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Expanded Panama Canal Giving Importers More Options

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The Expanded Panama Canal, now 15 months old, is exceeding expectations and is impacting trade routes for importers and exporters.

The Panama Canal Authority said in the 2018 fiscal year that began Oct. 1, the canal, which underwent a $5 billion, 15-year renovation and expansion, is projected to accommodate about 13,000 vessels, including 2,335 Neopanamax vessels that will carry a record 429.4 million tons through the locks. Last year, transiting tonnage at the Panama Canal increased about 23 percent.

Late last month, the Panama Canal welcomed its 2,000th Neopanamax vessel through the waterway, demonstrating the route’s continued impact on maritime trade. The COSCO Yantian containership completed the milestone transit through the Expanded Canal traveling northbound from the Pacific to the Atlantic Ocean.

“Over the last 15 months, the Expanded Canal has repeatedly exceeded expectations,” said Jorge L. Quijano, Panama Canal Administrator, adding that the milestone transit “serves as yet another reminder of the industry’s rapid adoption of the route and reinforces our commitment to continually improving the service we offer our customers.”

The COSCO Yantian is deployed on the Pacific East Coast 2 service, which operates between Asia and the Caribbean via the Panama Canal.

The 2,000th transit marks another step forward for the Expanded Canal, which has served a number of vessel segments since its opening in June 2016, including container ships, liquefied petroleum gas carriers and liquefied natural gas carries.

At 54 percent, the container segment accounts for the largest segment, while LPG and LNG vessels represent 29.2 and 8.6 percent, respectively. Bulk carriers, tankers, car carriers and cruise ships have also transited the Expanded Canal.

Hackett Associates founder Ben Hackett, discussing cargo volume in the Global Port Tracker the company produced with the National Retail Federation, said West Coast imports are expected to grow only 0.3% during the first half of 2018 over the same period in 2017, while on the East Coast, which has been gaining market share from the West Coast, volume should grow 1 percent.

A study by the Boston Consulting Group and C.H. Robinson Worldwide Inc., a freight-forwarding company, predicted the Expanded Panama Canal could shift as much as 10% of Asian container imports to the East Coast from the West Coast by 2020.

With faster transit times becoming even more important, the ability of shippers to decrease time on the ocean has become strategic and helps keep costs down by having goods arrive closer to the end consumer.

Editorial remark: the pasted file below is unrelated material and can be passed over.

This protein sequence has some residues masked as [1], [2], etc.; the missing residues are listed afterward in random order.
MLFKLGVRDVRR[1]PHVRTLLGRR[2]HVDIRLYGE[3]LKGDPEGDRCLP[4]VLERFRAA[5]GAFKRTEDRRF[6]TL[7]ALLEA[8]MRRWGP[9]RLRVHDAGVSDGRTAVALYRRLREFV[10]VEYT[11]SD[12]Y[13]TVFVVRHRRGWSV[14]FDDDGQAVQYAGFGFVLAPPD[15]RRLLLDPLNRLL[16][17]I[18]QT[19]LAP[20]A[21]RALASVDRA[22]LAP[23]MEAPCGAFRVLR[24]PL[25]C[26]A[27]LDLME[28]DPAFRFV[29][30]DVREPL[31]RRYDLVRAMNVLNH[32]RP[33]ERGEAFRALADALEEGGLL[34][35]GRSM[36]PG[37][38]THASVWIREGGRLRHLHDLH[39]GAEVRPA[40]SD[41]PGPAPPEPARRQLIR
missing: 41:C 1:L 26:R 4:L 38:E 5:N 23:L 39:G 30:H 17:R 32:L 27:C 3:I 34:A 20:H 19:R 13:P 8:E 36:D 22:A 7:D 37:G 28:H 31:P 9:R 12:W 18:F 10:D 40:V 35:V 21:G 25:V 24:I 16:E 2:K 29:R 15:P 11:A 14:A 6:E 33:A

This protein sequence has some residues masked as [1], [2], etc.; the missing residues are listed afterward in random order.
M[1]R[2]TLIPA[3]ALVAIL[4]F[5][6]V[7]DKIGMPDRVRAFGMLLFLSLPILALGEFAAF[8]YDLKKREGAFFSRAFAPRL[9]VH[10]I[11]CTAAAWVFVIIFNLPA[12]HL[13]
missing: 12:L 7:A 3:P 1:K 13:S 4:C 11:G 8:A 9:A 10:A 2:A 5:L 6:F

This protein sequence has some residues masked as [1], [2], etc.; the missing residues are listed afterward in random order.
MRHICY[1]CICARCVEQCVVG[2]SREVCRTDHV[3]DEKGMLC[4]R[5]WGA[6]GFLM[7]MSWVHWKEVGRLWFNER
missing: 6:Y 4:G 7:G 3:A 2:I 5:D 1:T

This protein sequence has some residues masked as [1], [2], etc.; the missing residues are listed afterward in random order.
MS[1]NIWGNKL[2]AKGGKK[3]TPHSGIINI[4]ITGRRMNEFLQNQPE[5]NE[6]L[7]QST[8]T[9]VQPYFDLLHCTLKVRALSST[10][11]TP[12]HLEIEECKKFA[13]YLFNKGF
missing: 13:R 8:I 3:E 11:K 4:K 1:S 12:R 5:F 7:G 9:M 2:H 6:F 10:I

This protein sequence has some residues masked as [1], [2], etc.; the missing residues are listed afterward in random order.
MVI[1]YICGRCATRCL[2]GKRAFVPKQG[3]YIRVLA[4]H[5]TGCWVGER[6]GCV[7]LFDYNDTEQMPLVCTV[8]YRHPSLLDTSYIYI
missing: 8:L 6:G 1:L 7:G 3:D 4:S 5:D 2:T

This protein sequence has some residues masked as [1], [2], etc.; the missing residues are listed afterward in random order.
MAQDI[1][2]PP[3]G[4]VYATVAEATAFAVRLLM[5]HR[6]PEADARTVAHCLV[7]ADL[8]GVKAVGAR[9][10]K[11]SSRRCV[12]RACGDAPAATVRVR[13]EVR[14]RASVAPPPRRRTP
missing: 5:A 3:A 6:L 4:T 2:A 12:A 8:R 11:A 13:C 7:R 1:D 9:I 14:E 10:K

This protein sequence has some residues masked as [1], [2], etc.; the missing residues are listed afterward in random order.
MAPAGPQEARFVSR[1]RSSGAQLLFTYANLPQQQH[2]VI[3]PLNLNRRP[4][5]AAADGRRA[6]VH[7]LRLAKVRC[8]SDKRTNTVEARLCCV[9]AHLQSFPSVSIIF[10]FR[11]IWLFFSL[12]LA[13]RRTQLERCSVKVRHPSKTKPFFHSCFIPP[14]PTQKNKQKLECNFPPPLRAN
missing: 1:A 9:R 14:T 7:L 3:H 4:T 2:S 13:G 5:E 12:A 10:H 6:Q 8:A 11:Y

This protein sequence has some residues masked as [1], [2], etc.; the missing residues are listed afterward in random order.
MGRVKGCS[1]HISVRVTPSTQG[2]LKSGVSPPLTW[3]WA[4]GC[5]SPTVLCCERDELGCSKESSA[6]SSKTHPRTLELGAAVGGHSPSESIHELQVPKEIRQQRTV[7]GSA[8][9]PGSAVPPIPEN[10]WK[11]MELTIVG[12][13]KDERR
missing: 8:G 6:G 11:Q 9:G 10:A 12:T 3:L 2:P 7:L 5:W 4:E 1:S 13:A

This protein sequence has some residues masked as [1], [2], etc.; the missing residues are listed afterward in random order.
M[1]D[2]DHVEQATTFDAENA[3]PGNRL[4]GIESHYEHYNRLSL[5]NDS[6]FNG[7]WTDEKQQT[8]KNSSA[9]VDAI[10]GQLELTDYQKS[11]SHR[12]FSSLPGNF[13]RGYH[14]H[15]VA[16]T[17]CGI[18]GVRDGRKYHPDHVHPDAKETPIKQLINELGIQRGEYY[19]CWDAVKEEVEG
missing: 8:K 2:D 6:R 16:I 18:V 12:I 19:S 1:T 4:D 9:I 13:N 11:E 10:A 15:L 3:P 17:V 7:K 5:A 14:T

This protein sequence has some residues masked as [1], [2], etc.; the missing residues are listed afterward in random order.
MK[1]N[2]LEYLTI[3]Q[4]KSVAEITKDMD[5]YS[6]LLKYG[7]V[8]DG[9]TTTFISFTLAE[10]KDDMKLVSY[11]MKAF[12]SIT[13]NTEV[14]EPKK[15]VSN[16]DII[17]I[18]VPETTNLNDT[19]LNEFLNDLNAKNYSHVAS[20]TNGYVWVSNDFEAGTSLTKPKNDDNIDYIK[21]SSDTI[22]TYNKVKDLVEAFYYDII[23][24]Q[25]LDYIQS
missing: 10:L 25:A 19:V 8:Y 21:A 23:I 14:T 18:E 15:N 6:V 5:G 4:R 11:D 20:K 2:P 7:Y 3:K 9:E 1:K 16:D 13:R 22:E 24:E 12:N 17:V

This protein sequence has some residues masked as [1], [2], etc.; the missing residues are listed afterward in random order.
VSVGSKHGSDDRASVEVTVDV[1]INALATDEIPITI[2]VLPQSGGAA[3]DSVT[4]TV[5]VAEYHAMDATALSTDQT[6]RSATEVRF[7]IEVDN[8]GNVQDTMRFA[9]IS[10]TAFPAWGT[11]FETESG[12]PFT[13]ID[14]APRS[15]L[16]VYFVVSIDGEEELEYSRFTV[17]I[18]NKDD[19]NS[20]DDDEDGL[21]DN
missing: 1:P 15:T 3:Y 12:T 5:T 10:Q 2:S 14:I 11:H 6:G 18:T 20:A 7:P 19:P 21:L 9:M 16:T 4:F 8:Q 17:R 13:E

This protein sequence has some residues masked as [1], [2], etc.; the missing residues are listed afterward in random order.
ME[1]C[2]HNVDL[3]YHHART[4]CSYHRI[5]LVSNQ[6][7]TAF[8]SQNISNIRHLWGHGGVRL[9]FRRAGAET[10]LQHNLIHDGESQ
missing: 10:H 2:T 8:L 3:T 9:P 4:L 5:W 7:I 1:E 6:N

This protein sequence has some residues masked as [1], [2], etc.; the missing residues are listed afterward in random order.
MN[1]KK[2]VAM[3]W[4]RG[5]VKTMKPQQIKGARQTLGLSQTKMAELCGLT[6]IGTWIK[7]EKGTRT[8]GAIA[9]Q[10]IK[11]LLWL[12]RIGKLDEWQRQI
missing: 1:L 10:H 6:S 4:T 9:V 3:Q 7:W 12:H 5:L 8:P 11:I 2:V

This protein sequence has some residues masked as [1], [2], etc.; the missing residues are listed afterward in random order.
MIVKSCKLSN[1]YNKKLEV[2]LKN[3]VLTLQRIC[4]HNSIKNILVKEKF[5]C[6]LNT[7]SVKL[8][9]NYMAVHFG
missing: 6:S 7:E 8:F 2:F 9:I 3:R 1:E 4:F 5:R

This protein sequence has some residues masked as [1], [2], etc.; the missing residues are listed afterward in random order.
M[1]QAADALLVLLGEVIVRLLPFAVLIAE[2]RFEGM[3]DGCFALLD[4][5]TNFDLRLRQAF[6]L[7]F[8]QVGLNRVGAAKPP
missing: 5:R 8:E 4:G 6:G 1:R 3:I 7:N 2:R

Five ports handle 70 percent of cargo in the U.S. They are the ports at Los Angeles/Long Beach, New York/New Jersey (NY/NJ), Seattle/Tacoma, Savannah and Oakland. All of these ports and the port of Charleston already can or will be able to receive Post-Panamax ships by 2018. Traffic is expected to double at these ports by 2030.

And cargo freight is at an all-time high right now. Ports covered by Global Port Tracker handled 1.8 million Twenty-Foot Equivalent Units in August. The volume was the highest recorded since NRF began tracking imports in 2000, topping the previous record of 1.78 million TEU set just one month earlier. A TEU is one 20-foot-long cargo container or its equivalent.

[Read more about cargo volume: Cargo Imports Hit Record Highs But Slowdown Seen Coming]

In late August, the Panama Canal welcomed the largest capacity vessel to ever transit the Expanded Locks, the CMA CGM Theodore Roosevelt. The container ship, which began its voyage from Asia, made stops along the U.S. East Coast, including the Port of New York & New Jersey.

“Today’s transit not only represents the growing success and adoption of the Expanded Canal, but also its impact on reshaping world trade,” Quijano said.

The CMA CGM Theodore Roosevelt is deployed on the new Ocean Alliance’s weekly South Atlantic Express service that connects Asia and U.S. East Coast ports via the Panama Canal. The SAX service is composed of 11 vessels ranging in size from 11,000 to 14,000 TEUs, or Twenty-Foot Equivalent Units.

The CMA CGM Theodore Roosevelt began its voyage in Shanghai, and also called on the ports of Norfolk, Virginia; Savannah, Georgia, and Charleston, S.C., all of which have seen strong growth and record-breaking tonnage, following investments made to accommodate the larger vessels now able to transit the Expanded Canal.

For this voyage, the CMA CGM Theodore Roosevelt also docked at the Port of New York & New Jersey, which recently completed a four-year, $1.6 billion project to raise the Bayonne Bridge to 215 feet. The move will allow the nation’s third-largest port for the first time to accept ships larger than 9,500 TEU to reach three of its four main terminals.

In addition to the vessel’s record-breaking capacity, the transit of the CMA CGM Theodore Roosevelt also highlights the Panama Canal’s ability to reduce CO2 emissions compared to alternative routes. By traveling through Panama, the vessel saved 29,561 tons of CO2 in bypassing the Cape of Good Hope.

The ship call came as the Port of New York & New Jersey is experiencing record cargo volume growth. During the first six months of 2017, cargo volume rose 4.4 percent compared to the former six-month record set in 2015. The record volumes have allowed the port to maintain its position as the busiest on the East Coast.

The Port Authority said cargo volume for the first six months was 4.4% higher than the same period in 2015, when the previous record of 3.09 million TEUs was established.

In June alone, the port handled 584,606 TEUs, the best June on record and the second highest monthly volume ever recorded in the Port of New York & New Jersey.

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